Every article is interesting, too. Since you already closed to the go-to-market, you could look at each of this business and see what’s happening. It could also be Amazon entering into a different industry like healthcare. There are a lot of these things happening. You could sit there and learn the experiences from there. That probably also helped me formulate, “If I have to go to X, Y, Z place or if I have to grow, what are the things I see others are pointing out?”
There are two things that you called out. One is you’re leaning on the resources in people and the learnings from and within Microsoft. That’s one key area. Second is it’s not Microsoft only. You’re keeping mind open and even looking at “competitors” but it’s not from a competitor point of view. It’s more from a learner’s perspective. It’s not a competitive analysis perspective. That’s why when you mentioned about Amazon and taking a new market like Tesla, it’s all about, “What are their pitfalls or learnings, but more importantly, how can I bring those into then back to my team?” I love that approach. If you look back at your career, you’ve had a series of stints in India and then it was Ernst & Young and then Microsoft. If you look back the entire span, who are those 1, 2, or 3 people that you think played a big role in your career?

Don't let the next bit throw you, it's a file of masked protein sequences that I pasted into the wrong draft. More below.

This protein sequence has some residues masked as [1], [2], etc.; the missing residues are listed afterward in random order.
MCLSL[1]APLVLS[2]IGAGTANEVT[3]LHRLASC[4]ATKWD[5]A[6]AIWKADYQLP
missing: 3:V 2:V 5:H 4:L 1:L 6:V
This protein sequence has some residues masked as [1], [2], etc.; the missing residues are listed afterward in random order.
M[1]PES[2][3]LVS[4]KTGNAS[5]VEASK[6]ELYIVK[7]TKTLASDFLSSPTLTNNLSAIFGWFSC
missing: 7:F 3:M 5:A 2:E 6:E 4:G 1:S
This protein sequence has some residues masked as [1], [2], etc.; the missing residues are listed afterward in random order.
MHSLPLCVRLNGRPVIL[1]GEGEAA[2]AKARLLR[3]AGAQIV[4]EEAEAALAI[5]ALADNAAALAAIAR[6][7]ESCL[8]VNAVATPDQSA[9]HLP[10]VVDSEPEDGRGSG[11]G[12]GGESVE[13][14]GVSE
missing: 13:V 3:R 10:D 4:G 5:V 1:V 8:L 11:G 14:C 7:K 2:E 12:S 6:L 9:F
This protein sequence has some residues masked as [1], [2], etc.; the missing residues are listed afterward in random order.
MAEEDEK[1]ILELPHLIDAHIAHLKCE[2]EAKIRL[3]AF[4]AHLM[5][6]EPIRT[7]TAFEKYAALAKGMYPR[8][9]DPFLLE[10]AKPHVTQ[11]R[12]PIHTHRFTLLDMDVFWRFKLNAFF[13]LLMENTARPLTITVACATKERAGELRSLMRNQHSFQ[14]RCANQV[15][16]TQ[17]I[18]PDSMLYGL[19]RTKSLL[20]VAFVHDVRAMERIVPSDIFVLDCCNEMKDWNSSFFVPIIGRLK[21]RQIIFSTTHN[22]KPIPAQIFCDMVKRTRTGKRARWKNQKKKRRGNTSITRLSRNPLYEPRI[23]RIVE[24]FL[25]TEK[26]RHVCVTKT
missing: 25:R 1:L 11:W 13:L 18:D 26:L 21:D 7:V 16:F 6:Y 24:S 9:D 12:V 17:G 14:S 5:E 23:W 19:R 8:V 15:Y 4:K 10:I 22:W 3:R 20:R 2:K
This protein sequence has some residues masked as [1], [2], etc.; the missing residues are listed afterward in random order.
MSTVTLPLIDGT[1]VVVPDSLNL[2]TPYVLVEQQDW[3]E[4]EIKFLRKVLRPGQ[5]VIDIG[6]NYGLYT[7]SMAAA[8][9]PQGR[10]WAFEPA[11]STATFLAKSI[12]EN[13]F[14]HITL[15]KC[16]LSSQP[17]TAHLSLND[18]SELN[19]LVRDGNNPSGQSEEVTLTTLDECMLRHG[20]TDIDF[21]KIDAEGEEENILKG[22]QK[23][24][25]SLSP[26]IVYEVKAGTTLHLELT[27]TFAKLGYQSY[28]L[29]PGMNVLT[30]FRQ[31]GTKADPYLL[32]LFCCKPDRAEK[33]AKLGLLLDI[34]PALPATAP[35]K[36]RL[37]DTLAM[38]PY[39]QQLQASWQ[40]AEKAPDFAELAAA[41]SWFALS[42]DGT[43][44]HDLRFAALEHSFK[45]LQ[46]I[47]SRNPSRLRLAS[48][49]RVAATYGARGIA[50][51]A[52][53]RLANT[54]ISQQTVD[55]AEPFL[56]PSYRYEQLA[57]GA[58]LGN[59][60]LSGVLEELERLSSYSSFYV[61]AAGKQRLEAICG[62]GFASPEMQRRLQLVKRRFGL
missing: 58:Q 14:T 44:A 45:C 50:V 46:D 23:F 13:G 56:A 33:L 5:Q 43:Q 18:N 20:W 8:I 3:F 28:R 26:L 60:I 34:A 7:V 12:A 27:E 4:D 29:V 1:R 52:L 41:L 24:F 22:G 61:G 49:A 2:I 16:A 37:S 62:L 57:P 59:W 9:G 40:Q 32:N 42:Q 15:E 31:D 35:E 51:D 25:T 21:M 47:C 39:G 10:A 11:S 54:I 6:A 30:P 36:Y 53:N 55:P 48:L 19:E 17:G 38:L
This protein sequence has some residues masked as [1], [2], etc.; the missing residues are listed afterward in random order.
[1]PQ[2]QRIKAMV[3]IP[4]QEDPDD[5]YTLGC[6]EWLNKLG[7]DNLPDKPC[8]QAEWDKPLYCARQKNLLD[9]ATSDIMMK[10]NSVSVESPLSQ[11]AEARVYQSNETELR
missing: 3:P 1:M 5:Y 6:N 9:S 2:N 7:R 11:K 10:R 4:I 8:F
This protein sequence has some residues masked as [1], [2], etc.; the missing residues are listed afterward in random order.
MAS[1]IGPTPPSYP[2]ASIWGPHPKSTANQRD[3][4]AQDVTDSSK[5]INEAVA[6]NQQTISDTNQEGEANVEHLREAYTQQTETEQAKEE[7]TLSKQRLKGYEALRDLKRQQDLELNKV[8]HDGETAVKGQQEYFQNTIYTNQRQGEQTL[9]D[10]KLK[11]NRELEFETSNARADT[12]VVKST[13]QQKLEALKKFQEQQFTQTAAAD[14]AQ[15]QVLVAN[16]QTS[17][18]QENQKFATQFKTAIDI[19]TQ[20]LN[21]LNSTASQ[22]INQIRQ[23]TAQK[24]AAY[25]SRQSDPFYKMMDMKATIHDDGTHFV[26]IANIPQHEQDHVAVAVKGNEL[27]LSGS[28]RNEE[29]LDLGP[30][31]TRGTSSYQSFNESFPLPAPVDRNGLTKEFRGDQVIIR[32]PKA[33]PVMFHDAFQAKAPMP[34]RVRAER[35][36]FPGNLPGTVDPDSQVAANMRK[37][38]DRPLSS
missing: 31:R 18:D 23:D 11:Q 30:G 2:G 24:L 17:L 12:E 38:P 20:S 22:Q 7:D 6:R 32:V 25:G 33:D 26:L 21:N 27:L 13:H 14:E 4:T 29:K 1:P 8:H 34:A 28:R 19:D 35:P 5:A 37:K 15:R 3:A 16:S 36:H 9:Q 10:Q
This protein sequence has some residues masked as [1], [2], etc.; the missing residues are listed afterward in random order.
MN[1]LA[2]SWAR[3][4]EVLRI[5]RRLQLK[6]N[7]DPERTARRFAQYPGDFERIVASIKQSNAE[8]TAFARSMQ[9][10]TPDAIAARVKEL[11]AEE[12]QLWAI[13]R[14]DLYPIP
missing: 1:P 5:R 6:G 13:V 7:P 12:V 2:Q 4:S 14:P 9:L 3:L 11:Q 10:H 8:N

Personally, my father has been a big role model because he had a tough financial situation. He had to probably almost drop out of high school because of health and then financial conditions. He struggled his way through, but he never gave up. He was constantly fighting it and made sure that we all got the education where I could take on what I wanted to do. That’s an inspiration. Every time I see him, I always saw him as hardworking. He used to work 12 to 13 hours. I would never see him complain in the woodshop and office, even on Sundays. I would never be able to match that. It was fascinating. Until the day he did that, he was 100% dedicated wherever he worked. He is also tenured in many places he worked.
Within Microsoft, I’ve seen and felt Satya Nadella’s culture changes and how he is as a leader. It has been fascinating when I get to hear or when I get to present to him. What I’ve seen is he applies the growth mindset and curiosity. He is constantly asking questions. He is reading and learning. That inspired me to go and modify my leadership style to be more curious and have the insights. You’ll find about me going and reading these multiple articles about what it is. When I do my own team reviews, I’m looking at all of these data and providing more insights or be curious and ask questions.